My plan for a Korean barbeque: offer a variety of meats, grilled vegetables, large leaves of lettuce, brown rice, sesame seeds, rice seasoning, and hot bean paste (gochujang), and instruct my guests how to make lettuce leaf packages….
How it was: When everything was ready, we assembled our packages by smearing a bit of the hot bean paste on the lettuce leaf, and piling modest amounts of rice, vegetables, and cut up meat on the lettuce leaves. Romaine is a bit difficult to roll up, so you end up eating it more like an endive leaf with filling on top, folding it lengthwise….
Serve with beer or red wine, and sit outside to catch the slightest evening breeze passing by, and soak up the last of the rays. Snag a neighbor or two to stop by and have a drink with you. It makes it more festive! If you plan it as a seduction dinner, it will work like a charm!
Note: Adding rice seasoning to the brown rice makes it especially appealing.
I used pork and two kinds of beef cuts, but this marinade is good for almost
any kind of meat:
Flank steak, rinsed and patted dry, gently criss-crossed with a sharp knife
Lean sirloin steak, slightly frozen, cut crosswise into thin strips
Boneless porkchops, slightly frozen, cut crosswise into thin strips
Zucchini and patty pan squash, sliced lengthwise rather thinly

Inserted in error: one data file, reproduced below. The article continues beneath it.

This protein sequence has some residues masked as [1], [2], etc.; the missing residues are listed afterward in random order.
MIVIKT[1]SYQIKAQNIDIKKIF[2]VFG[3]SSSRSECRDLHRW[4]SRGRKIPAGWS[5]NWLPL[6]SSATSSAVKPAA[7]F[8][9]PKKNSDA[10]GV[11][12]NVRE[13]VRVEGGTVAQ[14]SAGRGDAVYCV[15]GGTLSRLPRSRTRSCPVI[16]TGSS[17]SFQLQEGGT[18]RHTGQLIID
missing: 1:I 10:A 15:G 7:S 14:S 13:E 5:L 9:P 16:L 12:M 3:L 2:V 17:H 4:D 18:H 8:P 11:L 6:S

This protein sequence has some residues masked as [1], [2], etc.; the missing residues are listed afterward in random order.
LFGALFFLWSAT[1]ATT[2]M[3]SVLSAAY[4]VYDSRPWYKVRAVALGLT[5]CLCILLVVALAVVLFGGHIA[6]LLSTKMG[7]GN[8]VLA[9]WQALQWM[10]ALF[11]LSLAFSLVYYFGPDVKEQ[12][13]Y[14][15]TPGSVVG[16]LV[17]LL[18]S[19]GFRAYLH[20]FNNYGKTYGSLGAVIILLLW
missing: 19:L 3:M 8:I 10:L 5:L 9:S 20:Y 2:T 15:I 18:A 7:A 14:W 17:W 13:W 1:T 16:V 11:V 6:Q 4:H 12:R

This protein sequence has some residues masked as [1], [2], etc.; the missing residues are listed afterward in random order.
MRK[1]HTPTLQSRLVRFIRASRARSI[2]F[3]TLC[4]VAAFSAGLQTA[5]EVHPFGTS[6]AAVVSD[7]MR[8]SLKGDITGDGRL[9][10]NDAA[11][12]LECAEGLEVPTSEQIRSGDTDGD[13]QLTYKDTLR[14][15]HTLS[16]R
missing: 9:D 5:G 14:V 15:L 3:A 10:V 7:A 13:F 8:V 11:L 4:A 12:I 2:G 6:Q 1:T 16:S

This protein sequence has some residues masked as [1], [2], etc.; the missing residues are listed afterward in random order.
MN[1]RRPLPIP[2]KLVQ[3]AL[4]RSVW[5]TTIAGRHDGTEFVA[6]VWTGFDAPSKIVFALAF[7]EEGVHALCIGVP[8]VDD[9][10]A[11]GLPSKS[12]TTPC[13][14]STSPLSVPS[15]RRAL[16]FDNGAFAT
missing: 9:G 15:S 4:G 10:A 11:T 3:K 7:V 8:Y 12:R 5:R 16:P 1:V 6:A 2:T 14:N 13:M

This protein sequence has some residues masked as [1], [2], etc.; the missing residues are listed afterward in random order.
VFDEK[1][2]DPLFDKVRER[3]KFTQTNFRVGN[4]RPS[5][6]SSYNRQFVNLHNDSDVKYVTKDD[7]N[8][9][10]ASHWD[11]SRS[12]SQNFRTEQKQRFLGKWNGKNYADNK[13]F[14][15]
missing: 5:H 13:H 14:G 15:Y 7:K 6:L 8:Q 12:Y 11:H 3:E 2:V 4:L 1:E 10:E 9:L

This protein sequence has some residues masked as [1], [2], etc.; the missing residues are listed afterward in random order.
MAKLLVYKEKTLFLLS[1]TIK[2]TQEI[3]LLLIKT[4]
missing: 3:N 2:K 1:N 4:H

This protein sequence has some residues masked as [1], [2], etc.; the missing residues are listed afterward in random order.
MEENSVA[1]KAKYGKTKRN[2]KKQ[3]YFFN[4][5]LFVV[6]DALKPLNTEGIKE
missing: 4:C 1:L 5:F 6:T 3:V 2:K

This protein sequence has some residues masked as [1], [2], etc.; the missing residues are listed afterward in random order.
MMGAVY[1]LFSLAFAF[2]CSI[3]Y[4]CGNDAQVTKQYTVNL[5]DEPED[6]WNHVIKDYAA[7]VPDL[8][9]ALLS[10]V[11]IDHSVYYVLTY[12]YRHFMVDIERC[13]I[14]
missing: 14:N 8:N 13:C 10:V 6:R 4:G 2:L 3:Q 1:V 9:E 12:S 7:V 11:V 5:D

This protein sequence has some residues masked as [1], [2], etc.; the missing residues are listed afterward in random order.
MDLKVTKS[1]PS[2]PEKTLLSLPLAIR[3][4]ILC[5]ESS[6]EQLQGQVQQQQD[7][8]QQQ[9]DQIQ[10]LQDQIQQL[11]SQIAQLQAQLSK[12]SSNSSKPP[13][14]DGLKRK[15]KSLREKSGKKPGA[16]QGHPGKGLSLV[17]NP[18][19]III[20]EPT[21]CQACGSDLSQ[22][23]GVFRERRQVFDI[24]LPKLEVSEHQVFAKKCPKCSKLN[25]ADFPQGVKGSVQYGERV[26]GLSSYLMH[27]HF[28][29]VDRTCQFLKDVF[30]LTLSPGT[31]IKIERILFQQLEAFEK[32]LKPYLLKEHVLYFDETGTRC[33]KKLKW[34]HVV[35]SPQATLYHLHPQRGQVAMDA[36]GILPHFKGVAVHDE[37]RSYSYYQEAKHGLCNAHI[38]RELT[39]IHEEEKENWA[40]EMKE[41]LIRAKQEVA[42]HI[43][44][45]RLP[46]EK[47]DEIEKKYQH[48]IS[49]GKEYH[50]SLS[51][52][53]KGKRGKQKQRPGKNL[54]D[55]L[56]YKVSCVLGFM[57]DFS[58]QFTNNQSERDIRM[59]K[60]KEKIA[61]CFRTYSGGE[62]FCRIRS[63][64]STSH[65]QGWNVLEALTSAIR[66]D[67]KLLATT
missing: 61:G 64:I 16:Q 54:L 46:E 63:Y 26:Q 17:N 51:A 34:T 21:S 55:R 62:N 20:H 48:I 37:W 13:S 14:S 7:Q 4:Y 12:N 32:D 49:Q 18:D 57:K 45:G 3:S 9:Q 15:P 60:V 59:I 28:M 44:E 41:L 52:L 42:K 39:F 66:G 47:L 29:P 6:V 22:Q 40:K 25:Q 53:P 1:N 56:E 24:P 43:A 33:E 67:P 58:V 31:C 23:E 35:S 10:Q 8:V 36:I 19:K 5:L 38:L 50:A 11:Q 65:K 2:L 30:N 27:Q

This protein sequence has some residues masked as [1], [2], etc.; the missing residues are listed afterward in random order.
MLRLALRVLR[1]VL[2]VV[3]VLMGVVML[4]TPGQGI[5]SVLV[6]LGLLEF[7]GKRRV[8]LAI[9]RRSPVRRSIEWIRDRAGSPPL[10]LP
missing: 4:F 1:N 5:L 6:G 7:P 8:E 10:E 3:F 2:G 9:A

Sweet potatoes, sliced lengthwise thinly, lightly steamed
(then marinate in olive oil and lemon, OR sesame oil and salt, garlic
Red leaf lettuce leaves, easiest to roll up (I used romaine)
Brown rice – serve hot and steaming
Meat Marinade (amounts approximate):
Soy sauce (used low sodium) 3/4 c.
sesame oil 1/4 c. approx.
minced ginger 2 tbsp
minced or pressed garlic 4-6 cloves
minced scallions 3-5
(and some sliced lengthwise in 3 in. lengths)
fresh ground pepper (about 20 twists)
2 tsp sugar
2 tbsp mirin
Sesame seeds toasted, ground (save some for
(I like the idea of blending this marinade with some kiwi fruit, but I did not get a chance to try it–see bulgogi recipe linked to below)
The Korean fryer
Gas grill (easy to regulate temperature)
See picture here of a Korean fryer for bulgogi—I forgot to take a picture of mine….it’s good for the tender slices of beef or pork, provided the fryer is heated up properly (whether on grill or stovetop). Pour a little water in the basin around the perimeter.